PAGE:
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Angryatheist50
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04 Aug 2016, 3:54 am

Hello, first time posting on Wrongplanet. Quick info about myself. I discovered I had Aspergers when I was in highschool after my older brother was diagnosed with it. Prior to that, I was made to believe I had Tourrette syndrome since that was what my dad was diagnosed with when he was younger. Anyway, let me discuss my question. As far back as I can remember, I tend to have these mood swings that I can't really explain too well. If I could try, I would say they're usually triggered by my special interest (which is drawing). For the most part, I'm "satisfied" with the way I draw. I'm not in love with my work but I don't hate it either. I'm a professional cartoonist as my occupation so I'm constantly drawing daily. Usually, whenever I hit a road bump in my artwork (be it one little mistake such as wonky anatomy or something a bit larger like struggling with a panel or even looking at another artists work that I think is better than mine) I tend to go on what I can only describe as my "Mr. Hyde" persona. This is when I go on an artistic rampage and trash all of my work that I'm unsatisfied with as well as compulsively redrawing previous pages I had already drawn. These mood swings last from a few minutes to a few hours to as long as a day. I'm completely irrational whenever I'm in this type of mood and the only thing that's on my mind is how inadequate my artwork is. It's really a compulsive feeling that doesn't stop until I've either fixed the problem or I sleep it off. I hate these feelings and want to know more about what they are. Do other aspies go through this? Is it even related to aspergers? If I could give an example of what it's like imagine a rope of Christmas lights with one dead light. When this happens, all the other lights following it die out too and can only be fixed when a new light is put in its place. That's literally how I feel when I go through these mood swings. I don't feel better until that one error is fixed.



RabidFox
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04 Aug 2016, 11:40 am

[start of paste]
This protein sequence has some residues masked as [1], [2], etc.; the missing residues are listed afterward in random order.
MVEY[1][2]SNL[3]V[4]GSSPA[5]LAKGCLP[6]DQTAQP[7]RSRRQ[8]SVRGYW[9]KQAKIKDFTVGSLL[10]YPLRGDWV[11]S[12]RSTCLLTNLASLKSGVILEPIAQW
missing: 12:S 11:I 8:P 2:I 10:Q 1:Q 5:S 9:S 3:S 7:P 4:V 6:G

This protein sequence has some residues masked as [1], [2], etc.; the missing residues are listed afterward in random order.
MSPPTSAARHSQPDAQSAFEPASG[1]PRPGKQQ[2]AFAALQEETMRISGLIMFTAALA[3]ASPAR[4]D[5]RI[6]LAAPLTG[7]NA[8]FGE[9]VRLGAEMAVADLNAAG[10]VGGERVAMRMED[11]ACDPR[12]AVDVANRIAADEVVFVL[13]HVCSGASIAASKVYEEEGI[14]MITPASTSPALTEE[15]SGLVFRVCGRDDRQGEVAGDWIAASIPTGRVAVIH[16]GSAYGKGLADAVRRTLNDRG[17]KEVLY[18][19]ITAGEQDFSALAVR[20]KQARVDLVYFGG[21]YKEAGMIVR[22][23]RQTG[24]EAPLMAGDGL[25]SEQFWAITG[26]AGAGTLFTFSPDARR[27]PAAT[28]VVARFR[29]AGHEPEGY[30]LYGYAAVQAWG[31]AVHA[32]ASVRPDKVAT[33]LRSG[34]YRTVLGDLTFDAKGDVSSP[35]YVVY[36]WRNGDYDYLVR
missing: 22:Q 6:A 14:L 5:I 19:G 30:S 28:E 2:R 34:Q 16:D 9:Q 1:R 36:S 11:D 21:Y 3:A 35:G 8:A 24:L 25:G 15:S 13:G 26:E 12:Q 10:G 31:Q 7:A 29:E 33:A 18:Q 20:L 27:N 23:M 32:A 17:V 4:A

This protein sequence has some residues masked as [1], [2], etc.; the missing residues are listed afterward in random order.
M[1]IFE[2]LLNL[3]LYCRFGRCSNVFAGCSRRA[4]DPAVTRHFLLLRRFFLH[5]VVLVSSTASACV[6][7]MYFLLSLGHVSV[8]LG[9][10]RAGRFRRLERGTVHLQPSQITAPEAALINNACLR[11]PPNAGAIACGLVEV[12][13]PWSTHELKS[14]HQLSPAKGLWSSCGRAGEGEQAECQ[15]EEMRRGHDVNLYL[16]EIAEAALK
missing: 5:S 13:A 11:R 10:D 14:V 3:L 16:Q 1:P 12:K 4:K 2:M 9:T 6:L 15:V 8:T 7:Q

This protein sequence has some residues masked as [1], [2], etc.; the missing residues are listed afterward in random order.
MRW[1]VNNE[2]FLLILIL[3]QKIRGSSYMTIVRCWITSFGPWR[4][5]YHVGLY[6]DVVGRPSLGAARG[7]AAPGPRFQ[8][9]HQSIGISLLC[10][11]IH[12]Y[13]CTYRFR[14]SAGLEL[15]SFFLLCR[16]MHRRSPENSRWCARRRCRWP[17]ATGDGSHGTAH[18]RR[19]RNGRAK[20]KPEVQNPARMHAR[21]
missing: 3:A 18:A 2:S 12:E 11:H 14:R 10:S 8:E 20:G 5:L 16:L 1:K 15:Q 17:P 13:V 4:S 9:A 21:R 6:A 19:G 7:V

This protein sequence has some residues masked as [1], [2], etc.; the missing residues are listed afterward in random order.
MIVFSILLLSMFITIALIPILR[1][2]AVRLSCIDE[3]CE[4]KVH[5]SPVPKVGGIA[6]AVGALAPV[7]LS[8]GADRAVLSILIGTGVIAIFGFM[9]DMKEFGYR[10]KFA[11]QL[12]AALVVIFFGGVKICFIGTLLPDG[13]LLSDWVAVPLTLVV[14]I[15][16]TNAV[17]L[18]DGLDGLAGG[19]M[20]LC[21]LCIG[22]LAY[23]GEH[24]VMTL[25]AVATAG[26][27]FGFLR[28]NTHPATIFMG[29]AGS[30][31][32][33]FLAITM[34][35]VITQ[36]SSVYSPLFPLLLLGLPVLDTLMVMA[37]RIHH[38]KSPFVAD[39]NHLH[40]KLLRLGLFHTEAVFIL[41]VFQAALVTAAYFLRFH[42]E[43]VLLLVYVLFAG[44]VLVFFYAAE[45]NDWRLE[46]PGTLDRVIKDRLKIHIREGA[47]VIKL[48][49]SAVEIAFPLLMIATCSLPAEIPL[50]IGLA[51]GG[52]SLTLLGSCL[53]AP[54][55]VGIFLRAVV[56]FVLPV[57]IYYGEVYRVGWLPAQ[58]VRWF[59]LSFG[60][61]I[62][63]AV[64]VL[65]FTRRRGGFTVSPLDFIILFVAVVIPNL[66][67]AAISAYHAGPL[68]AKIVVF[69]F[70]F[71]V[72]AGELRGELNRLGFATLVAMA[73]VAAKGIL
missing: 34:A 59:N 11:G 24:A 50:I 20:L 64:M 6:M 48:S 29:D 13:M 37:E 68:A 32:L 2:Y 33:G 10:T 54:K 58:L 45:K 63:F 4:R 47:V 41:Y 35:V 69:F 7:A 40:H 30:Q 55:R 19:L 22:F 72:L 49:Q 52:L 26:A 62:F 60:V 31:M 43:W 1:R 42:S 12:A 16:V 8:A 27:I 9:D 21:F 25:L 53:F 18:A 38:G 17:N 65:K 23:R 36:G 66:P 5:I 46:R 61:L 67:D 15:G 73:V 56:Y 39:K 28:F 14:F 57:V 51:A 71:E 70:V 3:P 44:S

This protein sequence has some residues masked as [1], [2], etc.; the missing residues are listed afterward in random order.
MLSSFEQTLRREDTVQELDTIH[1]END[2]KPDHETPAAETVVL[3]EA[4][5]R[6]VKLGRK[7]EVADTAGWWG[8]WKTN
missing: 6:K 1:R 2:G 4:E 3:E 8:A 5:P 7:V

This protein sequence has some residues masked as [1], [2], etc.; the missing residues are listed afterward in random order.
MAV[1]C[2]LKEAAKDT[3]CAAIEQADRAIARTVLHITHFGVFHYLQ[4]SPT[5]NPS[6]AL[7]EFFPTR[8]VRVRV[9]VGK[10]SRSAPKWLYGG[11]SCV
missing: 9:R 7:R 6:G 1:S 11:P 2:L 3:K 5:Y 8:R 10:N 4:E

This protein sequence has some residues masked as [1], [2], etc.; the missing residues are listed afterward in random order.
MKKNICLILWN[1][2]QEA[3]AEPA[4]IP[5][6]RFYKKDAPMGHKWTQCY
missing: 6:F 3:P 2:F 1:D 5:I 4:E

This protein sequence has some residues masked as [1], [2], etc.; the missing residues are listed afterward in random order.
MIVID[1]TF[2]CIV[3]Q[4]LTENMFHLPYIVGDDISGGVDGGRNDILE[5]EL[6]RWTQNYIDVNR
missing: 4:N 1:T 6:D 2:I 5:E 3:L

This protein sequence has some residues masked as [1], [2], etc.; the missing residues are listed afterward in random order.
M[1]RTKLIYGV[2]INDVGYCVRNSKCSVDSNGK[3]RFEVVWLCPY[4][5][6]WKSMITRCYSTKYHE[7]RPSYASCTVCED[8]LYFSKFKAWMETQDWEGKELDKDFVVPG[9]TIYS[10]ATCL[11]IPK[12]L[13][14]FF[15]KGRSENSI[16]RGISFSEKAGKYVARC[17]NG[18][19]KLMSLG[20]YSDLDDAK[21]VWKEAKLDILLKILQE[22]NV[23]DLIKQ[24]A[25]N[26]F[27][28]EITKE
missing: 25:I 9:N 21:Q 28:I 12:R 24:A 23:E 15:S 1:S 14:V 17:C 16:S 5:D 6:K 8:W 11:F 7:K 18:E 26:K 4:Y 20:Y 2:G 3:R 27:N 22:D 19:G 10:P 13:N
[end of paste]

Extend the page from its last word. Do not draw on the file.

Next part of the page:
That sounds like me when I over obsess about my writing. It doesn't matter whether it's typical talking back and forth or a story. I can't stand even one little mistake, like a misspelled word or "goofy" grammar. I have a very strict idea about what grammar should sound like.

I went many years without making even one spelling mistake. Recently, as I care less and less, I find myself actually making mistakes. It's new for me, but it doesn't make me feel like the whole world is ending any more. However, it does still seriously get on my nerves.



ToughDiamond
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04 Aug 2016, 1:34 pm

I used to do something like that when I recorded vocal parts for my music. First I'd raise my hopes and think I was going to do a perfect take. I'd apply such ridiculously stringent standards that I couldn't possibly achieve them. Then reality would smack me in the face and I'd start feeling really stressed and angry. So I'd immediately redouble my efforts and end up trying too hard, and it would either get worse or just not get any better. Luckily I'm not really the type to start breaking things when I'm upset, so I didn't make a bad situation worse, it just used to stress me out and bring me down. I'd take a break, come back to it, and just keep trying. Eventually I'd get some kind of a compromise between perfection and what was feasible for me to achieve, and I'd feel better, but I've never ended up particularly proud of any of my recordings until some time after I've finished them. At the time, it's as if I'm using a microscope and a strong light to show up all the "dirt," and all I can see is the deviation from the ideal I was aiming for. Later on when I've put the "microscope" away I hear it more like normal people would, and I realise it's actually fairly good.

The mood swings have improved over the years. I started to notice the pattern, and these days I try not to get sucked into the perfectionism thing quite so much, and I've learned to have more faith in my ability to eventually do a good job, so when the first takes sound weedy it doesn't get me down so much. I think Aspies often have this powerful urge to tackle a problem "full on," it's hard to just put it down before it's been put right, we tend to fret until we've fixed it.



Angryatheist50
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04 Aug 2016, 1:51 pm

Thanks for the replies. Upon doing more research I've found that this tendency must be out of a perfectionist mindset that I've given myself. When I was in high school, I remember watching a friend of mine draw a picture of a girl (can't remember all of the details) but it was so perfect in my eyes that from then on I've strived to be as good of an artist as she was. This mentality has followed me to this day where I still don't think I've passed that level of perfection. My artwork fustrates me because of this and I usually have a hard time coping with my weaknesses. I've always thought they were meltdowns from what I've read since they leave me at an irrational state of mind that I can only recover from after some calming down. Knowing that it's out of my desire to achieve perfection makes me feel slightly better but it doesn't help me deal with it. I'm still going to have episodes where I get so fustrated I'll never want to draw again and that feeling scared the hell out of me. I wish there was some way I could rid myself of this feeling and just be happy with what I've got.